Trojan War: Fall of Troy

OK recap:
MVP's death: "Paris's death"
New MVPs: Neoptolemus, son of Achilles, and Helenus

To War:
Still seeking to gain entrance into Troy, Odysseus (inspire by the Goddess Athena) ordered a large wooden horse to be built. The plan was to open Troy's gates, so they could bring the main body of the Greek army into the city. Odysseus was the leader of this company. Its insides were to be hollow so that soldiers could hide within it. Once the statue had been built by the artist Epeius; thirty soldiers and two spies in its mouth, along with Odysseus hid in the Trojan horse's belly. The rest of the Greek fleet sailed away to isle of Tenedos, so as to deceive the Trojans.
A Greek spy, Sinon, was deliberately left behind, who would try to convince the Trojans that the Greeks had sailed home, and that Trojans should bring the horse inside their walls. When the Trojans came to marvel at the huge creation, Sinon pretended to be angry with the Greeks, stating that they had deserted him. He assured the Trojans that the wooden horse was safe and would bring luck to the Trojans.
The two Trojan seers (Cassandra and Laocoon) tried to warn them not to listen to Sinon. Princess Cassandra was the daughter of King Priam and Queen Hecuba. Cassandra was also the sister of Hector, Paris and Helenus, who also had the gift of prophecy. Laocoon is a Trojan priest of Poseidon, whose rules he had defied, either by marrying and having sons, or by having committed a sin by making love with his wife in the presence of a cult image in the Sanctuary of Poseidon. A huge sea-serpent send by Poseidon, killed Laocoon and his two sons. This sign was that Aeneas and his followers knew that Troy was doom. So they withdrew to Ida. The Sea God's intervention had convinced the Trojans that they had won the war, so they brought the wooden horse within Troy's walls.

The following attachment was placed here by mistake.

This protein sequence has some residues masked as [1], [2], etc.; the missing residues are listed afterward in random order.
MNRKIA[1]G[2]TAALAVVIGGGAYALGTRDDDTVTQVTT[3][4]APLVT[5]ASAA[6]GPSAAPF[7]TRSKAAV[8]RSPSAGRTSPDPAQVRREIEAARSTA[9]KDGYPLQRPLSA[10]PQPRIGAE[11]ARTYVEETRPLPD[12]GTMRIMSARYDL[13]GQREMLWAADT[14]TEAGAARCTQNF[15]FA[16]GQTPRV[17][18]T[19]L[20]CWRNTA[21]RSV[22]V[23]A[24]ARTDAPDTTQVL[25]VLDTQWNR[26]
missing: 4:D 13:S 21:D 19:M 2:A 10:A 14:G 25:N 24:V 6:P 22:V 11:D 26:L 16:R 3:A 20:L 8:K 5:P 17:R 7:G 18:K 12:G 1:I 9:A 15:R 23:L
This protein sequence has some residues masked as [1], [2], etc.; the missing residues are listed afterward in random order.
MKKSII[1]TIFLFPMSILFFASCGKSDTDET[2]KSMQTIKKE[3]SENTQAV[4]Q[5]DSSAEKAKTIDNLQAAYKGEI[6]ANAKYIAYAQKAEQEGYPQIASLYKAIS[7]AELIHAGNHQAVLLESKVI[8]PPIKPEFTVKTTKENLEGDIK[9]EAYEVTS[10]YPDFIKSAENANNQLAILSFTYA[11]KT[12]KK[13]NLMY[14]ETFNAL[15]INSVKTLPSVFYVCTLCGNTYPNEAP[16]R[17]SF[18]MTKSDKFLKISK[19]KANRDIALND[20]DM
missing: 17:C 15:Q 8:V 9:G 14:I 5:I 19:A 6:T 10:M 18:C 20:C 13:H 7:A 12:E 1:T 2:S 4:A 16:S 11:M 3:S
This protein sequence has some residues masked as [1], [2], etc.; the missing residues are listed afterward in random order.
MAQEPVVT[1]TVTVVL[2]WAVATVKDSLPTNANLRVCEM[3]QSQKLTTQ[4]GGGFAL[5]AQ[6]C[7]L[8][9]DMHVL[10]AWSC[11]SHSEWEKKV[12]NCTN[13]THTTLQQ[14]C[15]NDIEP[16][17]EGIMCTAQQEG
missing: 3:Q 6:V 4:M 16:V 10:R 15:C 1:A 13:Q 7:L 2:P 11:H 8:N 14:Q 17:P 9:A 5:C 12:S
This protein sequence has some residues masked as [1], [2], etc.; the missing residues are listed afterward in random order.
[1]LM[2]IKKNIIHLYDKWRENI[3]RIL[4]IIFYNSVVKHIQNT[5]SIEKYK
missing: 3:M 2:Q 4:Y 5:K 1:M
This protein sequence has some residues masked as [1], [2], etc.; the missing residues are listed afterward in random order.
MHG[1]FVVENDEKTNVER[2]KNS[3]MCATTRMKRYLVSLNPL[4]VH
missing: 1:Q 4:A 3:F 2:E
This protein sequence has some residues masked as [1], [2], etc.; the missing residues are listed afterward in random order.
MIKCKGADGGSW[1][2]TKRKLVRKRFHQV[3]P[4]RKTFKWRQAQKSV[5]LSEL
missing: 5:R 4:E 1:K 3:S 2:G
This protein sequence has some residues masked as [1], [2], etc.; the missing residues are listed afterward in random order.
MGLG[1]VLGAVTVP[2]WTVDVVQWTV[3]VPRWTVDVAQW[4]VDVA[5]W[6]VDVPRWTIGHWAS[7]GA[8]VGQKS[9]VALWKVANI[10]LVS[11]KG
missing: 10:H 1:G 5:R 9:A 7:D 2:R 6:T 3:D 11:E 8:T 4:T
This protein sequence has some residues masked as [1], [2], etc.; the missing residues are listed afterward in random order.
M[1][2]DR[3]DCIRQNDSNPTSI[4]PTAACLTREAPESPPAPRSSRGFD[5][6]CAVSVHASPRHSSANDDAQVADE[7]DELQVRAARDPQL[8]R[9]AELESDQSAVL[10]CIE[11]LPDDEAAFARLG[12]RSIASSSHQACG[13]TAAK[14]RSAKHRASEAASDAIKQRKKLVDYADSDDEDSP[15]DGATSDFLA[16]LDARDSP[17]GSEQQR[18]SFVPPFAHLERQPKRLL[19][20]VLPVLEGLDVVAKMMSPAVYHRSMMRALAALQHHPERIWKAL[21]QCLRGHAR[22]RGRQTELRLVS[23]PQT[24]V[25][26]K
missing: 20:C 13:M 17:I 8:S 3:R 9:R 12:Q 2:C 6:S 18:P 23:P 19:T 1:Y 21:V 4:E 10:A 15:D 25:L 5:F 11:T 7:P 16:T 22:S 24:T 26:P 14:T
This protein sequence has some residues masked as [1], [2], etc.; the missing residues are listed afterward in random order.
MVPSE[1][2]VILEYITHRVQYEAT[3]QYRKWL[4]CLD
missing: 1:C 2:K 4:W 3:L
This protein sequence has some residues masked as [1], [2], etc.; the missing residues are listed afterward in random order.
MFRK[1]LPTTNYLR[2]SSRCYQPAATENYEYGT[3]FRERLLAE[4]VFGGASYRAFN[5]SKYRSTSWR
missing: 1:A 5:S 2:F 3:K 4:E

The Trojans decided to keep the horse and turned to a night of mad revelry and celebration. Sinon signaled the fleet stationed at Tenedos when it was midnight and the clear moon was rising and the soldiers from inside the horse emerged and killed the guards. The Greek A-team opens the gate to allow the Greek army entrance into the sleeping city. Agamemnon returned with the main body of the Greek army, and entered the city.
The Greeks entered the city and killed the sleeping population. A great massacre followed which continued into the day. The Trojans, fueled with desperation, fought back fiercely, despite being disorganized and leaderless. With the fighting at its height, some donned fallen enemies' attire and launched surprise counterattacks in the chaotic street fighting. Other defenders hurled down roof tiles and anything else heavy down on the rampaging attackers. The outlook was grim though, and eventually the remaining defenders were destroyed along with the whole city.
By the early morning, Troy had fallen. The males of royal family were killed. Neoptolemus had killed Priam either in the palace or at the temple of Zeus. Menelaus killed Helen's new husband, Deiphobus. Astyanax, Hector's son, was flung to his death at the top of Troy's wall either out of cruelty and hate or to end the royal line, and the possibility of a son's revenge.
Rape and pillaging the city:
The Greeks then burned the city and divided the spoils. Cassandra was awarded to Agamemnon. Neoptolemus got Andromache, wife of Hector, and Odysseus was given Hecuba, Priam's wife.
Disaster fell upon the Greeks, during the sacking and looting of the great city.  Cassandra, daughter of Priam and Hecuba, clung to the statute of Athena, but the Lesser Ajax raped her. Odysseus, in vain, tried to persuade the Greek leaders to put Ajax to death, by stoning. Odysseus hoped to divert the goddess' anger. Ajax, however, saved himself by throwing himself upon the very image he had just desecrated.
Athena and Poseidon were two of the most powerful allies of the Greek forces throughout the war. However, the failure of most of the Greek leaders to punish Ajax the Lesser for the sacrilege of her (Athena's) altar, resulted in the destruction of most of the Greek fleet. Athena called upon Poseidon to bring a violent storm upon the Greek fleet. While many ships were destroyed by sudden storm, some leaders were killed on their way home.


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